As for the wider issue of Guantanamo Bay, he says that a challenge to the Military Commissions Act is already before the US courts.
    “I expect that it will reach the Supreme Court in about a year,” he said

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  8. MP says:

    Den, as usual, ALL excellent points.
    But given what you say, it’s hard to understand the article about Israeli war plans–unless it’s just false, as the Israelis have said. Or perhaps they have better intel on what it would really take to knock out, or set back, Iran’s nuclear program.
    Maybe it’s theater: The Iranians don’t believe that the US, with its weakened position in the ME, has the will to pull this off. But the Israelis might just be crazy enough to do it, believing themselves to be in a life and death struggle with Iran, even if they are insufficiently equipped to do it correctly.
    Perhaps the point is to scare the mullahs and the Iranian people suffiicently that they turn further against Ahmadinejad and the other hardliners…and get rid of them…without a shot having to be fired.

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  9. Den Valdron says:

    Irrelevant, MP. The United States could do the operation alone. It’s got literally thousands of aircraft and carrier fleets sitting in or around the Persian Gulf and major installations in Kuwait, Quatar, Bahrain and Diego Garcia.
    So basically, if the United States commits to doing the job, then Israel doesn’t have to get involved at all. And in fact, Israel’s participation would be disastrous politically, for Israel and for the United States.
    I can’t imagine any reason whatsoever why a government as shaky as Saudi Arabia would want to get involved. Currently, they’re wrestling with dynastic succession, their political rule is uncertain, there are all sorts of problems. They’re only holding on against Islamic fundamentalists. They need a foreign adventure like they need a hole in their heads.
    In particular, would they want to get involved with Israel and America in an attack on fellow muslims. That will go over well in the Islamic world.
    10% of the Saudi population is Shiite, and they’re concentrated as a majority on the Persian Gulf coast… where all the oil is. Do the Saudi’s really want to risk a Shiite uprising/separatist movement?
    Finally, the Saudi’s population and infrastructure is far inferior to the Iranians. Iran has already indicated that it will strike back at Persian Gulf states if attacked. So the reality is that Saudi Arabia might by a front line seat in a middle eastern war? Nope, they won’t do it.
    As for sending an air armada across the Syrian border to put a scare into the Iranians… The most likely response would be to go into red alert, scramble everything, and deploy it pre-emptively. So Israel sends a bluff of 50 aircraft through Syria to scare the Iranians into standing down, it works, the Iranians get scared and launch every sunburst missile they have into American air carriers, which promptly sink with all hands on board…. wanna guess how it goes from there.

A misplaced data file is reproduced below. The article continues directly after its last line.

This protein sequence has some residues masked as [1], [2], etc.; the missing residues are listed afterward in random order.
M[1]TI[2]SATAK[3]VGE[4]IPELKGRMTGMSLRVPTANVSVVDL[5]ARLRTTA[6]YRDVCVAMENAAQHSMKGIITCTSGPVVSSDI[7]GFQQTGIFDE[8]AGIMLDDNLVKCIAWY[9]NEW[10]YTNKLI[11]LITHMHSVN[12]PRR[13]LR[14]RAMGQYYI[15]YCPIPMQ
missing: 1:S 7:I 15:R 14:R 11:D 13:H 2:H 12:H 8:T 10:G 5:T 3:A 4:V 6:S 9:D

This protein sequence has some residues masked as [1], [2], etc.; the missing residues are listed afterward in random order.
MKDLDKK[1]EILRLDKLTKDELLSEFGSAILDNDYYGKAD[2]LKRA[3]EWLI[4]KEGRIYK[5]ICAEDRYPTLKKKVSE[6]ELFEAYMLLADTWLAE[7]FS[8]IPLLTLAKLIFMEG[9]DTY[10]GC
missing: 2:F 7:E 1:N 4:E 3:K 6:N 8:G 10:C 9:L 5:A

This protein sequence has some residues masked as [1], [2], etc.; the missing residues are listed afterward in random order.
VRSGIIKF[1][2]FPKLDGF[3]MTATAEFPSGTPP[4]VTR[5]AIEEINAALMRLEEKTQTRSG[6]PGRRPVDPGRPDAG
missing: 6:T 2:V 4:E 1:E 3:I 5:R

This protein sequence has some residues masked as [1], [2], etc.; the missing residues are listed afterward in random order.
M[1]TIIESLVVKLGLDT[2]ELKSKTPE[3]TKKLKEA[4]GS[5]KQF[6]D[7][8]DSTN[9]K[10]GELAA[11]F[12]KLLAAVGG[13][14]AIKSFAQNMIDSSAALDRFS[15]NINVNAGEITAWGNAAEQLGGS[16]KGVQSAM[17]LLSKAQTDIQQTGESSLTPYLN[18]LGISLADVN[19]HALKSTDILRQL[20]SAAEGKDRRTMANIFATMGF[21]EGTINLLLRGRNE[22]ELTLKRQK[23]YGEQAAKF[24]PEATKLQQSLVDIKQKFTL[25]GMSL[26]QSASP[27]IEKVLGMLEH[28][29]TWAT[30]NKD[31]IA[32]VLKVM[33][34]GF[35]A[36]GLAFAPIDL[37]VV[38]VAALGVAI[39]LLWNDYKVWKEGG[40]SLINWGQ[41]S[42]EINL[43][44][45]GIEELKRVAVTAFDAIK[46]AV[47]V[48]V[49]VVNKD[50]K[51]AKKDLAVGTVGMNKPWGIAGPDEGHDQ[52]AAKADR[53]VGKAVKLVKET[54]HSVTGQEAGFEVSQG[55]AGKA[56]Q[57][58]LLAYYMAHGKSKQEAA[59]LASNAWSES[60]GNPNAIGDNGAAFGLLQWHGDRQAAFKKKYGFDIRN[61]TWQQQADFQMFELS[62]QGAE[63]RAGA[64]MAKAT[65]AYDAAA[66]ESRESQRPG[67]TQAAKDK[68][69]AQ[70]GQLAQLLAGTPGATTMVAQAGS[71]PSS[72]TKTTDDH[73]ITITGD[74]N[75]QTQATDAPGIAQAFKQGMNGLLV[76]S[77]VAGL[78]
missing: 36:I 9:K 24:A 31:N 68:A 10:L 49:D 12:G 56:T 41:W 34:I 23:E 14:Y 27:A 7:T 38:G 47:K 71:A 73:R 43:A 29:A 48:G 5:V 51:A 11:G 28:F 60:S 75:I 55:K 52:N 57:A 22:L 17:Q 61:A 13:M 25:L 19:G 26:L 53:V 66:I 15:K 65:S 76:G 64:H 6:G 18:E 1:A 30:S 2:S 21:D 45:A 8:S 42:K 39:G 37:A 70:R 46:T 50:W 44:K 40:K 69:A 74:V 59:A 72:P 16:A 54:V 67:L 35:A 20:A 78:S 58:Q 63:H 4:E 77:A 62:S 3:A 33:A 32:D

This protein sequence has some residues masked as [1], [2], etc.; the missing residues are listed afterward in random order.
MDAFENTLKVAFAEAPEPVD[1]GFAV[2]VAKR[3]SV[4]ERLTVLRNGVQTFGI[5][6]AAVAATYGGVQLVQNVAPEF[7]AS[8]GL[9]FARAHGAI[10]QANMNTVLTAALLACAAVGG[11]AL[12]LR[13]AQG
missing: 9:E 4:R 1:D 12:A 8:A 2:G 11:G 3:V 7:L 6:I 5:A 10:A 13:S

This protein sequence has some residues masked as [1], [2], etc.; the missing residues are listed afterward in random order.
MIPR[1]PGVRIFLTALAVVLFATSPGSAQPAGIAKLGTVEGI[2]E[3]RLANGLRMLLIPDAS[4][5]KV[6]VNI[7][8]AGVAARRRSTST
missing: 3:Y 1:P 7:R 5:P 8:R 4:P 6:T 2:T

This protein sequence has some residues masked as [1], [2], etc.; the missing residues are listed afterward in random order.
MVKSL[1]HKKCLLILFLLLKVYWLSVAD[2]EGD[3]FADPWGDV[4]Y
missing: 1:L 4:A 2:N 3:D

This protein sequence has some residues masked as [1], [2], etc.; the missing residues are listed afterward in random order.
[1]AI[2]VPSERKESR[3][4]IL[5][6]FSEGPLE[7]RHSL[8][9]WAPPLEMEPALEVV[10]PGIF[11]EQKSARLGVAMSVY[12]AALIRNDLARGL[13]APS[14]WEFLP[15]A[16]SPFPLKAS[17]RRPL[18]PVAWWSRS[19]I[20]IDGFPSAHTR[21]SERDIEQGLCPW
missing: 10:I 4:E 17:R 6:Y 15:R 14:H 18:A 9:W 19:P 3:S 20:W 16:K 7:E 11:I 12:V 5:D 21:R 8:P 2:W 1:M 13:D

Nope. No scares, no bluffs, no Israeli’s, no Saudi’s. If America does it, America does it alone, nobody else necessary or desirable.
    But if America does it, we’re still looking at murdering tens of thousands, or hundreds of thousands or millions of innocent people. We’re still looking at touching off a middle eastern war and world economic meltdown.
    And for what? A bunch of maybes and hypotheticals. Against the possibility that Iran might somehow be working on a bomb that, assuming they are working on it, wouldn’t be on line for another five to ten, and they wouldn’t have enough bombs or perfect enough missile technology to be dangerous for another five to ten after that.
    Sorry MP, this stuff amounts to crazy ass, captain insano, lunatic warmongering. It’s stupid, unnecessary and immoral. Generally, in disastrous wars, you only need one of those. A trifecta is not good.

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  10. MP says:

    Den opines: “Short of nuclear weapons, the scale and scope of such a raid or sequence of raids is outside the abilities of Israel. Possibly the United States could do it. Israel? No.”
    What about Israel and the US together? Join operation? Throw the Saudis in for good measure. Israel could fly over Syria to scare the shit out of them…just for the hell of it.

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  11. MP says:

    Den opines: “Short of nuclear weapons, the scale and scope of such a raid or sequence of raids is outside the abilities of Israel. Possibly the United States could do it. Israel? No.”
    What about Israel and the US together? Join operation? Throw the Saudis in for good measure. Israel could fly over Syria to scare the shit out of them…just for good measure.

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  12. David Noziglia says:

    Steve:
    You wrote:
    “Guess one of those field commanders finally got a secret note to Bush through the screeners at the White House and Pentagon.”
    Only one thing wrong with this. As the changes in staff make clear, the current commanders on the ground have stated publicly and repeatedly that they do NOT support throwing more troops into the Iraqi fiasco. Thus, Bush’s lies about “listening to the generals” are exposed once again as the ocmplete bullshit they are.
    Yet again I repeat: Numbers don’t matter. 20,000, 200,000, 2,000,000, whatever. What matters is what they are and what they do. Since that won’t change, they will be additional targets and nothing else.